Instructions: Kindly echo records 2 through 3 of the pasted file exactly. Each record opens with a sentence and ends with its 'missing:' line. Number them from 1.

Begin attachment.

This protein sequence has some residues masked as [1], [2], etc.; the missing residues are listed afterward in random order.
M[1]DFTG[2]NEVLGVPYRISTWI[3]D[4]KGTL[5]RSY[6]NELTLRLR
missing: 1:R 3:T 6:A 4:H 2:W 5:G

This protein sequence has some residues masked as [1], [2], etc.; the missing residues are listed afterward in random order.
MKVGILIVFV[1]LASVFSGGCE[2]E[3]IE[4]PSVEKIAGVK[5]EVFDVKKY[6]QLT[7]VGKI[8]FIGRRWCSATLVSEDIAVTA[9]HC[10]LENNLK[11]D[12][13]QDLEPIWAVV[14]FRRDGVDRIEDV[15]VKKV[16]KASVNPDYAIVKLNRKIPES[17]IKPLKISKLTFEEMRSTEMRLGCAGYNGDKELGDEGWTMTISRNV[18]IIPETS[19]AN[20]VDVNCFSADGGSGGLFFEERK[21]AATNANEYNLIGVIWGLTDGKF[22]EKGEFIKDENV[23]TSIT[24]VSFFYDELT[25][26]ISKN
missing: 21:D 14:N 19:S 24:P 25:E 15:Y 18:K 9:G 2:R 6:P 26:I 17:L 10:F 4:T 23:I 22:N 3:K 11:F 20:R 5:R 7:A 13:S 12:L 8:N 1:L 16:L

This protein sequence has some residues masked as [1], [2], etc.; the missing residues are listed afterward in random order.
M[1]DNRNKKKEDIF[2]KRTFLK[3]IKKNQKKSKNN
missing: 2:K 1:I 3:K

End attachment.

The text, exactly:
This protein sequence has some residues masked as [1], [2], etc.; the missing residues are listed afterward in random order.
MKVGILIVFV[1]LASVFSGGCE[2]E[3]IE[4]PSVEKIAGVK[5]EVFDVKKY[6]QLT[7]VGKI[8]FIGRRWCSATLVSEDIAVTA[9]HC[10]LENNLK[11]D[12][13]QDLEPIWAVV[14]FRRDGVDRIEDV[15]VKKV[16]KASVNPDYAIVKLNRKIPES[17]IKPLKISKLTFEEMRSTEMRLGCAGYNGDKELGDEGWTMTISRNV[18]IIPETS[19]AN[20]VDVNCFSADGGSGGLFFEERK[21]AATNANEYNLIGVIWGLTDGKF[22]EKGEFIKDENV[23]TSIT[24]VSFFYDELT[25][26]ISKN
missing: 21:D 14:N 19:S 24:P 25:E 15:Y 18:K 9:G 2:R 6:P 26:I 17:L 10:F 4:T 23:I 22:N 3:K 11:F 20:R 5:R 7:A 13:S 12:L 8:N 1:L 16:L

This protein sequence has some residues masked as [1], [2], etc.; the missing residues are listed afterward in random order.
M[1]DNRNKKKEDIF[2]KRTFLK[3]IKKNQKKSKNN
missing: 2:K 1:I 3:K